Today, I’m sharing an interview that I recorded with Richard Sherwood. Richard was born in Detroit, Michigan in the US and now lives in a village next to the capital of Prague, Czech Republic. His work has many dimensions including being a solutions architect, business analyst, programmer, Excel guru. His official title is Service Excellence Expert, working in the technical operations and quality IT function. He spends his time solving problems.

Richard and I have a wide ranging conversation where he shares what his learned through life, especially the importance of action towards your goals.

We recorded in a busy mall in November 2019. We had some issues with the recording at the time but I finally cleaned it up and am happy to are it with you today.

Your Challenge Invitation

Look in the mirror and say out loud to yourself that you are beautiful, that you are enough. List all the things that you did today, from the most important to the most mundane.

You don’t have to worry about all the things that aren’t done, all the things that you didn’t have time for. Appreciate what you accomplished each day.

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Without imagination, nothing can be accomplished, but imagination is only the first step because without action, nothing is realized.

Timeline of the Chat

00:34 – Richard introduces himself
04:05 – Living for 4 months on a boat
06:13 – The Biggest Change
08:48 – Radiant Acquiescence
13:18 – Deciding on change
23:29 – Take action
26:24 – Challenge/Invitation

If we don’t act, if we don’t do, if we don’t try, if we don’t explore, if we’re not curious, we’re not really living.

Quick Links

  • Drive, Daniel Pink (recommended after the recording was done)

I believe very much in the power of attraction and good karma but on the other hand, action is needed. So nothing actually can be accomplished without effort.

Transcript of the Episode

Richard introduces himself [00:34]

Richard: [34] Thank you, Damianne. My name is Richard Sherwood. I was born in Detroit, Michigan in the US and I live currently in a small town or village next to the capital of Prague, Czech Republic.

I pay the bills by working as a solutions architect, business analyst, programming, Excel guru, basically solving problems.

Damianne: [01:00] Wow. That sounds very interesting that you get to do so many different things. What is your actual title called? And does it typically encompass all these roles or is there something special going on right now?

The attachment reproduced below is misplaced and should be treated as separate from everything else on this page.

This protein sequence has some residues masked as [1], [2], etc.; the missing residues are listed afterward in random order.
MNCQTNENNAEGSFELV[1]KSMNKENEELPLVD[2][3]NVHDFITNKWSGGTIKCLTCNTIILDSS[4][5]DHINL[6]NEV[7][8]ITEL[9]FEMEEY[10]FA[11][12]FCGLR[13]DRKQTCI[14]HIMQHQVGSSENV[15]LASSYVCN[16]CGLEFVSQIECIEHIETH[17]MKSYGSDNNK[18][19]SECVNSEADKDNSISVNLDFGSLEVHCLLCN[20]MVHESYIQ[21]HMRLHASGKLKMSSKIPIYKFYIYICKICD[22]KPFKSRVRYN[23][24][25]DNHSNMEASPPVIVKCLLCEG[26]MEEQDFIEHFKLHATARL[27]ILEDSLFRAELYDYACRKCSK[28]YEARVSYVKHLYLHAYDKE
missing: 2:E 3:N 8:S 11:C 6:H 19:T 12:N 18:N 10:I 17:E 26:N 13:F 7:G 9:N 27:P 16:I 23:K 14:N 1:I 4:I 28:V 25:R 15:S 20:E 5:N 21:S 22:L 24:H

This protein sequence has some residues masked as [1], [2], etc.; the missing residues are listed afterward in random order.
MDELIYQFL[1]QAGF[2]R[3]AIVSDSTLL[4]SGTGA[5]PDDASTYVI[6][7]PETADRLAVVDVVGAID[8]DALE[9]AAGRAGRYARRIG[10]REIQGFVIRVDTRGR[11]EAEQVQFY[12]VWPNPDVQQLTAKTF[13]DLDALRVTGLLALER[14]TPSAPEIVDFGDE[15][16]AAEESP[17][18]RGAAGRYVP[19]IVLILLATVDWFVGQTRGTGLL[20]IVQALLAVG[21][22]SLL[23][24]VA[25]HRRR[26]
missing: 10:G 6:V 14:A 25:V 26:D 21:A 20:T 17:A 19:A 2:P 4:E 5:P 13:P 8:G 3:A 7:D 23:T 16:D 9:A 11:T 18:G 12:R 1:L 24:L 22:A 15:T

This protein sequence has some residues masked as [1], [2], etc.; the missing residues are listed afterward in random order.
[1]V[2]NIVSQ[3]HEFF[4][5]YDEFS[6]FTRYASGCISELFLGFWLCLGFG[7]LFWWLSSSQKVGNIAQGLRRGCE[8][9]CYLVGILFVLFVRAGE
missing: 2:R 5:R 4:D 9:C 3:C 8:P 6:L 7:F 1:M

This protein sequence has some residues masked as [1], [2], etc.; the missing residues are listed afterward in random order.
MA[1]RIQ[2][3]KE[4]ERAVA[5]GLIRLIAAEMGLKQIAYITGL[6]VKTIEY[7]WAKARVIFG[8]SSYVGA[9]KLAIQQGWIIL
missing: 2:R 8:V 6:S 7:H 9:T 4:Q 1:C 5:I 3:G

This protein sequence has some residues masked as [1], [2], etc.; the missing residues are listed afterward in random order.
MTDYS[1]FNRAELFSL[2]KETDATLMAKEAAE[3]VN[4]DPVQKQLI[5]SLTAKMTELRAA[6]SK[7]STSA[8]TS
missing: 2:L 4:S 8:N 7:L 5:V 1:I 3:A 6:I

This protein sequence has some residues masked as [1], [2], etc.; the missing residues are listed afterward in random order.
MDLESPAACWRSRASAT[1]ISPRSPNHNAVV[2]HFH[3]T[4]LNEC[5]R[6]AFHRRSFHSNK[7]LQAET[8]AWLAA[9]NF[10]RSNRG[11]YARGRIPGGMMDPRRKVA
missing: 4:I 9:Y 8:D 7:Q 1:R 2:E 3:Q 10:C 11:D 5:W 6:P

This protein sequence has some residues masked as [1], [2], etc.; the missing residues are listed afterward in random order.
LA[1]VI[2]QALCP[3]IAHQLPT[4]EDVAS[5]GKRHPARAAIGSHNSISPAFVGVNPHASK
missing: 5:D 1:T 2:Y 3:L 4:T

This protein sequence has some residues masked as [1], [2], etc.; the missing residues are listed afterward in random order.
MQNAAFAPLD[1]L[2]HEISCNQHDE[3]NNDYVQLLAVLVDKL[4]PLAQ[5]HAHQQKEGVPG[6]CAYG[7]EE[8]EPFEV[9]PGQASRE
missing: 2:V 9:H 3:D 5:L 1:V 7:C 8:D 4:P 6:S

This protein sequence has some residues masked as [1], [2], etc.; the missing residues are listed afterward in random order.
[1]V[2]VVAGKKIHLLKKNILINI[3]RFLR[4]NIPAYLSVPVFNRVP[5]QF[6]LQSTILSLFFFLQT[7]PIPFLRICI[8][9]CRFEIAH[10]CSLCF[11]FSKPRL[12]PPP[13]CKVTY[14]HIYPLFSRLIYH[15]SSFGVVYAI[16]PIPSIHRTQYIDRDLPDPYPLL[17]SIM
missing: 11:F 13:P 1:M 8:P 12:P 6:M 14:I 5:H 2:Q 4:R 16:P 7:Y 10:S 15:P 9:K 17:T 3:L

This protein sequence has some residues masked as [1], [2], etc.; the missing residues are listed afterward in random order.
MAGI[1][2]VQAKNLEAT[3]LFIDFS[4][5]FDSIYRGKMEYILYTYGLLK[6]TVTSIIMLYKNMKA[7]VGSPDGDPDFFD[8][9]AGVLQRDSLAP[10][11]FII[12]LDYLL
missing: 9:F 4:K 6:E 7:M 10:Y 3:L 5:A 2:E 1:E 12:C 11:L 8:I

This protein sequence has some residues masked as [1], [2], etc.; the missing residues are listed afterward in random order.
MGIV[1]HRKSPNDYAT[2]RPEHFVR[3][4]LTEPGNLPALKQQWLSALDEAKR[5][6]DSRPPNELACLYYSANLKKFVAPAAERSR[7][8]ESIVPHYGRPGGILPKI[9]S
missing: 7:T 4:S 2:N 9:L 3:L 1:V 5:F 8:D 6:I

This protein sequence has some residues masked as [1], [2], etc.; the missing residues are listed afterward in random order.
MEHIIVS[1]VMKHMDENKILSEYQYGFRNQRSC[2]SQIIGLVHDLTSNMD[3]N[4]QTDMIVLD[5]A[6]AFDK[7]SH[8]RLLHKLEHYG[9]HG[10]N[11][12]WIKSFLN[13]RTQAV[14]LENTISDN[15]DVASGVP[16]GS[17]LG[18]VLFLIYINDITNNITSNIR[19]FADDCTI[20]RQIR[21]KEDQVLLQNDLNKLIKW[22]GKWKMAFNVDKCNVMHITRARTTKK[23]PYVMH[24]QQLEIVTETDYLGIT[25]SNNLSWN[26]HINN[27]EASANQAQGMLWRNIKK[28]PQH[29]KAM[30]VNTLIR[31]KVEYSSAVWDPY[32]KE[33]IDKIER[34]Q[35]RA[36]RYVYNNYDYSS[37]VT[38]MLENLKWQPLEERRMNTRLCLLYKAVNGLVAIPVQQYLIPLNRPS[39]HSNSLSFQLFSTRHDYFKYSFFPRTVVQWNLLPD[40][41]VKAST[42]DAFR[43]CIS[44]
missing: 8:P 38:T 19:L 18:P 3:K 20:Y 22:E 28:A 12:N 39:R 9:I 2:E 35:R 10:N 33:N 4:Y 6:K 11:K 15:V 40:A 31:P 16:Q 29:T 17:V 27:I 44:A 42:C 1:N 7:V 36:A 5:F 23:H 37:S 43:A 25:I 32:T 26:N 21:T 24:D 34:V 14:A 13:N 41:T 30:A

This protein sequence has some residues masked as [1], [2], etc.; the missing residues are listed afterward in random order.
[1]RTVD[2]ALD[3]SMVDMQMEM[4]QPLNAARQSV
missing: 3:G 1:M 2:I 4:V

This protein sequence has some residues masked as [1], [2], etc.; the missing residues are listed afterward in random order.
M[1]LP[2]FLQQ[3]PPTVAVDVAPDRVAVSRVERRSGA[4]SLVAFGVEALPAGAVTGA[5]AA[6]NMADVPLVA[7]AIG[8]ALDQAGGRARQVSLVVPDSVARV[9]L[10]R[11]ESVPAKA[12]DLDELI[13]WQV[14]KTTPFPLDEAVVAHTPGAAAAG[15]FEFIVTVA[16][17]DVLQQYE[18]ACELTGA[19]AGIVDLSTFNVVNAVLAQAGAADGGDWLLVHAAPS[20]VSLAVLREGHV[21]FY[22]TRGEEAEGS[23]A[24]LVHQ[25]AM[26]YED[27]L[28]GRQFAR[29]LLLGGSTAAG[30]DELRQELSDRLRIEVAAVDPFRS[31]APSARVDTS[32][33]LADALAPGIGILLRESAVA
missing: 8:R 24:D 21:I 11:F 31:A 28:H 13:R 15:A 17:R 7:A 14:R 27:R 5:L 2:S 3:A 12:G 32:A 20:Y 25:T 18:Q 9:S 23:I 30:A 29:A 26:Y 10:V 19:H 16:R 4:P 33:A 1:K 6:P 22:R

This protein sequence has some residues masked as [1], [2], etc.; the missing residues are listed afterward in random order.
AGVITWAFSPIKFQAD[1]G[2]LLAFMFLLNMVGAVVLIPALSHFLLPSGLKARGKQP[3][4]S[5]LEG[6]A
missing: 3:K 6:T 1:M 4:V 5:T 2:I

Richard: [01:14] So the company I work for has gone through a process of standardizing all the it roles and functions to be the same in all of our locations, across the world, we have something like 65 manufacturing sites and support hubs. So my role is Service Excellence Expert working in the technical operations and quality IT function.

Damianne: [01:43] So you started off in the US and you now live in Czech Republic. Did you live anywhere else along the way?

Richard: [01:51] Not really. I travelled quite a bit. So I had work location jobs in Alaska and also in Japan, but for, let’s say more than three months at a time, I’ve lived only in two places, in the US and in Czech Republic. I must say I’ve lived now in the Czech Republic longer than I have in the US so more than 25 years.

Damianne: [02:13] I picked up on two very interesting locations from your last answer, Alaska and Japan. I’ve been to one of those two places, but still I’m curious. What were you doing in those places?

Richard: [02:28] I often refer to my previous experience in the US as my previous life. I studied zoology and worked for several years as a Marine biologist. Detroit has very limited opportunities. There is at the Detroit zoo where actually I did apply, but I decided that doing something more in the field would be more interesting. I had an opportunity to work in Alaska fisheries for the US government as it’s called an observer, basically monitoring the fishing stocks to ensure sustainability. And that led to a second contract for about four months in the high seas somewhere between Tokyo and Seattle, North of Honolulu, but South of Dutch Harbor so really in the middle of the sea. It’s hard to find a map actually with this place, we spent four months catching squid or sepia or Japanese ika.